Clara, a 65 year old widow and retired music critic, was born into a wealthy and traditional family in Recife, Brazil. She is the last resident of the Aquarius, an original two-story ... See full summary »
A teenage girl with nothing to lose joins a traveling magazine sales crew, and gets caught up in a whirlwind of hard partying, law bending and young love as she criss-crosses the Midwest with a band of misfits.
While both participating in a production of "Death of a Salesman," a teacher's wife is assaulted in her new home, which leaves him determined to find the perpetrator over his wife's traumatized objections.
Nathalie teaches philosophy at a high school in Paris. She is passionate about her job and particularly enjoys passing on the pleasure of thinking. Married with two children, she divides her time between her family, former students and her very possessive mother. One day, Nathalie's husband announces he is leaving her for another woman. With freedom thrust upon her, Nathalie must reinvent her life.
In a scene, Nathalie (played by Isabelle Huppert) goes in a theater playing Abbas Kiarostami's _Certified Copy (2010)_. Soon after that, Nathalie is approached by a stranger as if they somehow shared a relationship. Coincidentally in _Certified Copy (2010)_, the relationship between two lead characters takes a similar turn. See more »
Nathalie is shown walking through the mud flats exposed along the beach at low tide. As she walks, she is clearly following footprints. Since the mud was previously underwater, the footprints must be from a previous take of Isabelle Huppert walking along the same path. See more »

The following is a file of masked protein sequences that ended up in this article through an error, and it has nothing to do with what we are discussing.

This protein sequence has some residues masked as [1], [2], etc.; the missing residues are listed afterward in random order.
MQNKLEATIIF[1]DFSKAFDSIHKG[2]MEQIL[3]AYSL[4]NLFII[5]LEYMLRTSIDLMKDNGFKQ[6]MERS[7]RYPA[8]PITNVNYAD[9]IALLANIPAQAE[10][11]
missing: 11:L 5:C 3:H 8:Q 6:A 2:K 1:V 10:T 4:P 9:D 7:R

I read some reviews wondering about the point of the movie: I think asking for the point is simply insignificant when watching a movie like this. It depicts a portion of a mature woman's life, a philosophy teacher and an intellectually brilliant editor, having to come to terms with loss, abandonment and conscious aging. One would say: nothing new, nothing original, or interesting. On the contrary, I found the picture deeply affecting, in the apparently placid but still very focused and deep way it portray this normal life. It reflects so realistically the natural and typical feminine facing of things as they come, that it gets intrinsically authentic and involving. As usual, Isabelle Huppert does not only interpret but lives her character and is the real pillar of strength of the picture. If you love unpretentious but simply authentic women's stories you'll like this movie, and you won't have to ask where the point is.
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